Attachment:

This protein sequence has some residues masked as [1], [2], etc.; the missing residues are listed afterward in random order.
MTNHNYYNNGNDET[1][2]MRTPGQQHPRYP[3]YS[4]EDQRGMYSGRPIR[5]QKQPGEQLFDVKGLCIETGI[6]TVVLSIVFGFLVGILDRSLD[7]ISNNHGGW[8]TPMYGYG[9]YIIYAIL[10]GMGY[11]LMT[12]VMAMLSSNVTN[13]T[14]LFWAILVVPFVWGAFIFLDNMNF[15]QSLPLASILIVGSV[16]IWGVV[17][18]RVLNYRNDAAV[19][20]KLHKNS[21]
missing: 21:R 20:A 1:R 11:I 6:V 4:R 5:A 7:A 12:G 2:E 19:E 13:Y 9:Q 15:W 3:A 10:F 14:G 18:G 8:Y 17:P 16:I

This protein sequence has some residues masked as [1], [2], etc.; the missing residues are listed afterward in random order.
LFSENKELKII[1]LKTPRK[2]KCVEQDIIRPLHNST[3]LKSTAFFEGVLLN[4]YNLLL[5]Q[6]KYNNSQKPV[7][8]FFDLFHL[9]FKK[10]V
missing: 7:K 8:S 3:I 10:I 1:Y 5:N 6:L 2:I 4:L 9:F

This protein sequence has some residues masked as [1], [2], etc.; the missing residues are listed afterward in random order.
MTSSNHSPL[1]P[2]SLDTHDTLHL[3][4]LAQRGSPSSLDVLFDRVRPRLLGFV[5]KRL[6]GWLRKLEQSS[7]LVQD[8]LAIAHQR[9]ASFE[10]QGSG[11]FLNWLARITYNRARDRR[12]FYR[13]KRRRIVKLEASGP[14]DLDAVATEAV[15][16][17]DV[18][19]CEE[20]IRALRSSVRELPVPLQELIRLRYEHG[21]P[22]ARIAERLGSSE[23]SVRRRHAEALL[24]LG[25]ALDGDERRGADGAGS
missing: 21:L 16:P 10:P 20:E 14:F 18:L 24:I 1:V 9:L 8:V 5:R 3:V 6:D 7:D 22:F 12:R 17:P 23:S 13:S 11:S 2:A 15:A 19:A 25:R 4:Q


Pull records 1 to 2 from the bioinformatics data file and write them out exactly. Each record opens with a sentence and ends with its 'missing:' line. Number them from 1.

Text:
This protein sequence has some residues masked as [1], [2], etc.; the missing residues are listed afterward in random order.
MTNHNYYNNGNDET[1][2]MRTPGQQHPRYP[3]YS[4]EDQRGMYSGRPIR[5]QKQPGEQLFDVKGLCIETGI[6]TVVLSIVFGFLVGILDRSLD[7]ISNNHGGW[8]TPMYGYG[9]YIIYAIL[10]GMGY[11]LMT[12]VMAMLSSNVTN[13]T[14]LFWAILVVPFVWGAFIFLDNMNF[15]QSLPLASILIVGSV[16]IWGVV[17][18]RVLNYRNDAAV[19][20]KLHKNS[21]
missing: 21:R 20:A 1:R 11:I 6:V 4:R 5:A 7:A 12:G 2:E 19:E 13:Y 9:Q 15:W 3:A 10:F 14:G 18:G 8:Y 17:P 16:I

This protein sequence has some residues masked as [1], [2], etc.; the missing residues are listed afterward in random order.
LFSENKELKII[1]LKTPRK[2]KCVEQDIIRPLHNST[3]LKSTAFFEGVLLN[4]YNLLL[5]Q[6]KYNNSQKPV[7][8]FFDLFHL[9]FKK[10]V
missing: 7:K 8:S 3:I 10:I 1:Y 5:N 6:L 2:I 4:L 9:F